Friday, December 19, 2014

Snowy Day Thoughts on Writing -- by Christy Mihaly

SNOW: 
Oh, no, a big storm! What a mess! 





I have to shovel piles of heavy white stuff in order to get out of the house. I've got places I need to be. Important things to do! 

My back hurts. The cold wet seeps into my gloves, and my toes are freezing. Each shovelful seems heavier than the last. I’m hacking through a thick crust of ice, heaving dense mounds of icy snow.  




Oh, then there's shoveling the snowpack off my roof, before the roof collapses . . . .




WRITING: 
Some days, the words are heavy and cold. It's endless drudgery.  


SNOW: 
Ack!
Some days it REALLY stinks.

Just after I’ve cleared the front walk, there comes the dreaded “SWOOSH,” and a roof-load of heavy snow lands, in a dense heap, right on top of my path.  Hooh boy.


WRITING: 
Some days, everything I've written for hours is fit for nothing but the trash bin. Cut, hack, start over.


SNOW: 
But . . . look, isn't that beautiful?

Some days, the sun glints off a fresh sugar coating. My trees snuggle under their fluffy blanket.

I hurry to don my snow gear, get out there, feel the fresh, crisp air on my cheeks. 

I want to make tracks!
Cheddar the dog does too!


WRITING: 
I live for those days when the writing flows, the ideas come easily, and the joy of the process takes over. The path is clear!
By Daniel Case (Own work) [GFDL (http://www.gnu.org/copyleft/fdl.html) or CC-BY-SA-3.0 (http://creativecommons.org/licenses/by-sa/3.0)], via Wikimedia Commons

SNOW: 
There's special magic in each snowflake. 
Remember the excitement of a snow day, when school was cancelled? The compulsion to dive into a snowdrift, grab some friends, and make snow angels and snowmen? 

WRITING:  
Some days the only thing to do is let go of work-work-work  (snow=need to shovel) and capture the old snow-day spirit (snow=YAY!).  

I'll cancel those appointments -- so sorry, snowed in! -- and settle in for a day of writing by the woodstove . . . after we play in the snow.

SNOW:  
Sometimes, there's nothing to do but to dive right in . . .
WRITING: 
. . . and feel the bite of snow on the tongue, and revel in the joys, discoveries, and fresh perspective, of a snowy day. 

12 comments:

  1. Ah snow! The magic and the hard work. I wish there were more snow days for adults! Just read BLIZZARD by John Rocco--also a celebration of the fascination of snow.

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  2. Great analogy! Were any of the photos of snow at your place?

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    1. Hi Tina,
      Yes! They were ALL of snow at our house -- not all this winter though (and except for the one of the shoveled sidewalk that had the wiki credit). We've already had a foot and a half this month . . . so SNOW has been on my mind lately. No shortage of inspiration!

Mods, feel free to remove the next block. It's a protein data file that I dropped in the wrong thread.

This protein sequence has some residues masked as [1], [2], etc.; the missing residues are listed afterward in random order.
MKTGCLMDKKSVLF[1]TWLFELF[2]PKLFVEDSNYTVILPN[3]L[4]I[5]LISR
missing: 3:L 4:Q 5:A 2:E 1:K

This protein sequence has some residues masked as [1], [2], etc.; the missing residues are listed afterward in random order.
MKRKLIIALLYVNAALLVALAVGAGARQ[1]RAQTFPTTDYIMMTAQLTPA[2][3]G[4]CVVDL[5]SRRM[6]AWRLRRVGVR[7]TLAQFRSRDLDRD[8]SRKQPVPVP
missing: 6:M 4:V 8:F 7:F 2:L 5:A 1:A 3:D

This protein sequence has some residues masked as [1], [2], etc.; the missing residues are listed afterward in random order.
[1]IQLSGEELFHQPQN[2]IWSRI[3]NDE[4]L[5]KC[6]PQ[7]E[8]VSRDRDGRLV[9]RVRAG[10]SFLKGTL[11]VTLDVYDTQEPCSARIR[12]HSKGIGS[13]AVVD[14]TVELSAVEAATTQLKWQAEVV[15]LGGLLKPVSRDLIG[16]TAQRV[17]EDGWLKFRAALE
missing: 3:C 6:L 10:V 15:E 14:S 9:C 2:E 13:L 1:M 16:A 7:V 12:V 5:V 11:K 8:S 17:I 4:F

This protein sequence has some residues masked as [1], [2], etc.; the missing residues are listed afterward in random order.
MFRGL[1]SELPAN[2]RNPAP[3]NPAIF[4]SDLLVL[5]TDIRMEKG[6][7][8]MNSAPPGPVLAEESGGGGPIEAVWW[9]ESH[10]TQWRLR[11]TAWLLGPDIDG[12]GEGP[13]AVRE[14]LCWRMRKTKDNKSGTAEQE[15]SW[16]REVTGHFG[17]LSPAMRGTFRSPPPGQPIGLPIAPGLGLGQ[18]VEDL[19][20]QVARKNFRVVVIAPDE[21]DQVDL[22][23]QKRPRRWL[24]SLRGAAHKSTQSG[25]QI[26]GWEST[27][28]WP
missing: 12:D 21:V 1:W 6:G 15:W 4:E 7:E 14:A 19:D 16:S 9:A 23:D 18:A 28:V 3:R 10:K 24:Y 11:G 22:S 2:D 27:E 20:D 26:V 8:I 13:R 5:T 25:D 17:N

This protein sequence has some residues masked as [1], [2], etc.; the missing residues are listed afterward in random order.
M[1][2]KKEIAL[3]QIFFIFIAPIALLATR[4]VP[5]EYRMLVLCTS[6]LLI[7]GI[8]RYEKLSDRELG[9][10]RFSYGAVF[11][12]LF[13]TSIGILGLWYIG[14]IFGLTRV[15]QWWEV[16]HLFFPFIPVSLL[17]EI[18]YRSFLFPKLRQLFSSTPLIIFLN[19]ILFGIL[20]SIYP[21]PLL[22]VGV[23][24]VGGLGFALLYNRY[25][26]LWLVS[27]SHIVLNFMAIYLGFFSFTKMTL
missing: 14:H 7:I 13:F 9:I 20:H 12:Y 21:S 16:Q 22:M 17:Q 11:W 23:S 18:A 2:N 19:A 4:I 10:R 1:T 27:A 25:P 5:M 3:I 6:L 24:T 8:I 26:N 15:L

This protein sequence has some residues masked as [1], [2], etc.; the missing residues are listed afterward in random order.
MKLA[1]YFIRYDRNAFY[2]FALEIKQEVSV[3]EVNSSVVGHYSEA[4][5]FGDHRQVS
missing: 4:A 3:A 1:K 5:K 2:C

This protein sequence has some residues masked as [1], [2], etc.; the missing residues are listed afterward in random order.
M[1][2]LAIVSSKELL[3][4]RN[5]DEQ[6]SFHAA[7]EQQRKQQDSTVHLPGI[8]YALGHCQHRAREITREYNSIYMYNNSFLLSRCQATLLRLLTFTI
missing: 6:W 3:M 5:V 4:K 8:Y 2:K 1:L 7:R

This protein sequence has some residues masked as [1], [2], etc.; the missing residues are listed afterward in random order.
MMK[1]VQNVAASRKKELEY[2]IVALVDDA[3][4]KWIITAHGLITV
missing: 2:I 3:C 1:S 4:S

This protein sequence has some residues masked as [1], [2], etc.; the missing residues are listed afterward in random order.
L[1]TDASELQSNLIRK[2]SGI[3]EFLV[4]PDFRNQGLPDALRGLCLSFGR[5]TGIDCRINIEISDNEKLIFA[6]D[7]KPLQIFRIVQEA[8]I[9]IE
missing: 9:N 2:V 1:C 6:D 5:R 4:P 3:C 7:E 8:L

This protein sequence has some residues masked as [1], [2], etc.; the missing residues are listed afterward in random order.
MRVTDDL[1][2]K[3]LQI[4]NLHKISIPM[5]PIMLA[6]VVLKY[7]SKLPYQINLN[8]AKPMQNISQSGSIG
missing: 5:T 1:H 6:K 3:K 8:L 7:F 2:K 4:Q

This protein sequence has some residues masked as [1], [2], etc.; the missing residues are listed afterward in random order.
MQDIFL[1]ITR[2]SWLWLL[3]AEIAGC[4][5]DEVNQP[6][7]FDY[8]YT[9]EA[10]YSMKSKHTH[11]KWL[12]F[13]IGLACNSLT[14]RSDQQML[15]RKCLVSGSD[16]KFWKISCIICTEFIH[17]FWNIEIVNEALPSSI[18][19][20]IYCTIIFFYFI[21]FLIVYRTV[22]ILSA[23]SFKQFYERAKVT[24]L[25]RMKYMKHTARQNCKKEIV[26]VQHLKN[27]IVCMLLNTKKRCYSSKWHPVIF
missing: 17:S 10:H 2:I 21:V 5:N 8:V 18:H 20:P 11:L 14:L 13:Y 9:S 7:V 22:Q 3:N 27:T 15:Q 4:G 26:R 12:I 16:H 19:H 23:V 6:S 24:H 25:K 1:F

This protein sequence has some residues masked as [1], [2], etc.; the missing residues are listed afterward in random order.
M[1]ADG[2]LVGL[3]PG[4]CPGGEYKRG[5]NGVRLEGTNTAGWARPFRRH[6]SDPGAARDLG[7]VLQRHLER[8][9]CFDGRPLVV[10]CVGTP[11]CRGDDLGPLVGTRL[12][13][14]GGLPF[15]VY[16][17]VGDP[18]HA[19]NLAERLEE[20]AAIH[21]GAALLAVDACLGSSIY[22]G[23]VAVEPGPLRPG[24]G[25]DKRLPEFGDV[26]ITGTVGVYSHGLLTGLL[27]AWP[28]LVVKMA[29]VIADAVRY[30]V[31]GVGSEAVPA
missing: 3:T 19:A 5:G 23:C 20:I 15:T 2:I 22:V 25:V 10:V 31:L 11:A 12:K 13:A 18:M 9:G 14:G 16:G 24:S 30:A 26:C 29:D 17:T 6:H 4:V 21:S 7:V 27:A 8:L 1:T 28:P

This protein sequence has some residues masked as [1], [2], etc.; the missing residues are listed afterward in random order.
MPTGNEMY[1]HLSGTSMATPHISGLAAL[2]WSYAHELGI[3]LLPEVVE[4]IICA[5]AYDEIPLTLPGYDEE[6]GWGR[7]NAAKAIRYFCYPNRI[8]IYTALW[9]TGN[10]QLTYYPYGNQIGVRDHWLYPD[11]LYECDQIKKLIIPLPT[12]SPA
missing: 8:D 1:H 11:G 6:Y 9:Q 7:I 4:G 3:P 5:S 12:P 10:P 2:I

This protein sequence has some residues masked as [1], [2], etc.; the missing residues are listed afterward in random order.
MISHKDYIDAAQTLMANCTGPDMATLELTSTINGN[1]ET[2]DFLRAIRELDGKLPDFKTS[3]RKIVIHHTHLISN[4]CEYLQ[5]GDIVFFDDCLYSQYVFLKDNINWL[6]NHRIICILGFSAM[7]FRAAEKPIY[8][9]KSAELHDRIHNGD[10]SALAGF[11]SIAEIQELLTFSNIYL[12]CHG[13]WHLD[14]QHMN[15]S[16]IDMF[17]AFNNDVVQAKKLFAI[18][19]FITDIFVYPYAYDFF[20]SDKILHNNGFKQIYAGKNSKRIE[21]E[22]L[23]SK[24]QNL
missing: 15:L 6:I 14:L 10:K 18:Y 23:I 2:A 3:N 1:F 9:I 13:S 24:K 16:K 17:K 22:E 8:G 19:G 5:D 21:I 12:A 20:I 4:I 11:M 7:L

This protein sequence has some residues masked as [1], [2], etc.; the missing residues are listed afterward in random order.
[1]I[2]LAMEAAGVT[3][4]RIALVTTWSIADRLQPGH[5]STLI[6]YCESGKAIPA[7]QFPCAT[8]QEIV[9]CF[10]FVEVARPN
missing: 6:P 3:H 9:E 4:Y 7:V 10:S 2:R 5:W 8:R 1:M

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  3. Love your combination of snow and writing, Christy. As you say, it's so important to dive right in! (That photo of your dog in his long johns is a hoot.) :)

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    2. Thanks, Pat! Luckily Cheddar is not aware that I have posted that photo, and so cannot be too embarrassed about it.

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  4. You and Cheddar always make an excellent team, Christi. The analogy of snow + writing = creative stories is amazing. Just like writing, snow can be so much work. There is beauty that can be enjoyed in a winter wonderland and there is beauty in the written word. ~Suzy

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    1. Thanks, Suzy -- well said (as always!).

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  5. Great Post. Just came back in from splitting wood.... we didn't get all that snow, but when we do, I'm prepared: wine in cellar, chocolate stash, notebooks and pencils (because you can only run the generator so long until the noise drives you bonkers!) - and shovel next to door. Thanks for sharing photos.

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  6. Yah, we don't have a generator . . . lack of electricity helps us to appreciate what we usually do have. There's a PB in there somewhere, I know!

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  7. Christy,
    Re-readi this lovely post because it has the feel of poetry. And it's so wonderful to visit your snowy world & remember my own kiddo years snowy fun. As a writer, I like the clever way you've connected snow sensitivity & snow ick to the delites & discouragements of our craft. Finally these are great images from your very own world - appreciations for the visit.

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